Among the rationale for the change is that sectionals aren’t uniform across the US, which could lead to some 12 & unders having an advantage over others; and that Y-Nats qualifying times were too slow to be included on the list in comparison with the other remaining meets.

Update: a plethora of specifics regarding the new ban is expected to be released by USA Swimming in the coming weeks, well ahead of the ban taking effect in 2020. Among the key details is that, for the most part, suits that are “woven,” and therefore not allowed, are the suits with FINA approved tags on them. This means that most of the suits sold by the suit companies in the $75-and-down range (all cuts) will still be allowed. There are a few suits that have FINA tags that are knit and have allowable seems – in these cases, there will be a 2nd tag next to the FINA tag verifying that they are allowed for 12 & unders.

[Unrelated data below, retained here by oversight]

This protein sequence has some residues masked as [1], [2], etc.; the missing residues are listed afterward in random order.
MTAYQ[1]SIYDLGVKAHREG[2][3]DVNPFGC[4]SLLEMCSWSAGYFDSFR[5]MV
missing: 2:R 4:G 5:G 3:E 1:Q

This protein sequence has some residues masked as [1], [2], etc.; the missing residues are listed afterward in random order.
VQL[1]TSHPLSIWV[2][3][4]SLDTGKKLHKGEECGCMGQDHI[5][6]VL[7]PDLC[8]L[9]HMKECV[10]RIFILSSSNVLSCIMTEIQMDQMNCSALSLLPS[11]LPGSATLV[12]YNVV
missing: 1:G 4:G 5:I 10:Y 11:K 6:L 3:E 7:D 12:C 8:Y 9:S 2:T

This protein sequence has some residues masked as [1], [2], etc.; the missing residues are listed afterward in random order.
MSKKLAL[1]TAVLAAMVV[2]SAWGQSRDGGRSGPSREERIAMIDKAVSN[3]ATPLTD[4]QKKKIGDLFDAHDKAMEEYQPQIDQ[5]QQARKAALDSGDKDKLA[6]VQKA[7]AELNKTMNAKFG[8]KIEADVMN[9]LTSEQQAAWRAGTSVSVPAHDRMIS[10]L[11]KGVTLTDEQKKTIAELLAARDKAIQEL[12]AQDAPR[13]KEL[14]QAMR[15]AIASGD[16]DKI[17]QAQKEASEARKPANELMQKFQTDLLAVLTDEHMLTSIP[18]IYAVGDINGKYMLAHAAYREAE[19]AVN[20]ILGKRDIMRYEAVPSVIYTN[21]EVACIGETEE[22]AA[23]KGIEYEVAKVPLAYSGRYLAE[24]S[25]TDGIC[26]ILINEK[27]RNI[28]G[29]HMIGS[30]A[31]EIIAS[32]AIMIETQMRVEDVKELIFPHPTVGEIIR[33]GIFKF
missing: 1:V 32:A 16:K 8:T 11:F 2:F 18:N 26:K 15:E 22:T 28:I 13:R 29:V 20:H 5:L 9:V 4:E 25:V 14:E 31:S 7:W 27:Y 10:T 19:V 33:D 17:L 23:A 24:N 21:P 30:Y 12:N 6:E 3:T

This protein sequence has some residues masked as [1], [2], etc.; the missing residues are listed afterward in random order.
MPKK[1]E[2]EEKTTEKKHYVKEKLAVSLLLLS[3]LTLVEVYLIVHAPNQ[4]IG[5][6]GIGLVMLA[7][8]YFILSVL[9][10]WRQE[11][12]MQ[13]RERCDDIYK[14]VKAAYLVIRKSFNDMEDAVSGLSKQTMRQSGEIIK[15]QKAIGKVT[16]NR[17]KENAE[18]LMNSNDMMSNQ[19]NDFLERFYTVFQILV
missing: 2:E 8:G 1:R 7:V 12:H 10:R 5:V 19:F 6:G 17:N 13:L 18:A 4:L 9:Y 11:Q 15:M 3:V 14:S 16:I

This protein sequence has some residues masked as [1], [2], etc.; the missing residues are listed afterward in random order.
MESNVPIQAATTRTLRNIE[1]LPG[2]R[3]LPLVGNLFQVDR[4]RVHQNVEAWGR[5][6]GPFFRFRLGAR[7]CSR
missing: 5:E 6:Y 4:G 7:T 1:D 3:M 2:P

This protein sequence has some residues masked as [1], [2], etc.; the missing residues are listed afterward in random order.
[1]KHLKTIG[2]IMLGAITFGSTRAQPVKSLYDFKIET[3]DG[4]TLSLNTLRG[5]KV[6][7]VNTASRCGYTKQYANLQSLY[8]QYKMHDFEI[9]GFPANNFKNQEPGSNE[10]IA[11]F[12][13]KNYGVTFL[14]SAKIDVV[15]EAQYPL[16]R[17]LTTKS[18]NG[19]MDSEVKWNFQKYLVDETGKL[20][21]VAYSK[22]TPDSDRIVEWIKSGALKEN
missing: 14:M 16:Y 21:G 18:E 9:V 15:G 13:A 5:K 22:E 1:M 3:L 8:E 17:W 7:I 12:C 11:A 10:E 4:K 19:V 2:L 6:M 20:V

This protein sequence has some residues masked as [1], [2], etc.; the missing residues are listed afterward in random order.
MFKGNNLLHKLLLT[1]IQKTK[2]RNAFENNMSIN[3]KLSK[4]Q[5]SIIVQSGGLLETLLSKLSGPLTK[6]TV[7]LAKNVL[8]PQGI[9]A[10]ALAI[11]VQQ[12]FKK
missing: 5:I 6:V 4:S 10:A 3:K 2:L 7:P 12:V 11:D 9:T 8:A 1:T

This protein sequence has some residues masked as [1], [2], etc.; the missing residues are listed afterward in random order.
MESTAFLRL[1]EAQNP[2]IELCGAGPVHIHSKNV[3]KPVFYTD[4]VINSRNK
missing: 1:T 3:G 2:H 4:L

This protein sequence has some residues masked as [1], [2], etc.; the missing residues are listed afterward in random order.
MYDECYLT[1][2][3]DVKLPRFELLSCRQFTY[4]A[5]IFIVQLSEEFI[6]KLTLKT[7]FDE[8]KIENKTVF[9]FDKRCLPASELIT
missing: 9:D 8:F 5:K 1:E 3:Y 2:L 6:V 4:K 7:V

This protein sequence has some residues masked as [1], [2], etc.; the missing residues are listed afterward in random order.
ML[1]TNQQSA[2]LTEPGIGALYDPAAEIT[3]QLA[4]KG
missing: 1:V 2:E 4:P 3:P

We have reached out to each of the major American suit brands to gather more specific information about their lines and how they’ll be impacted by the ban. We will provide more information as wew hear back from those brands.

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4 years ago

i disagree with this whole entire thing completely.

4 years ago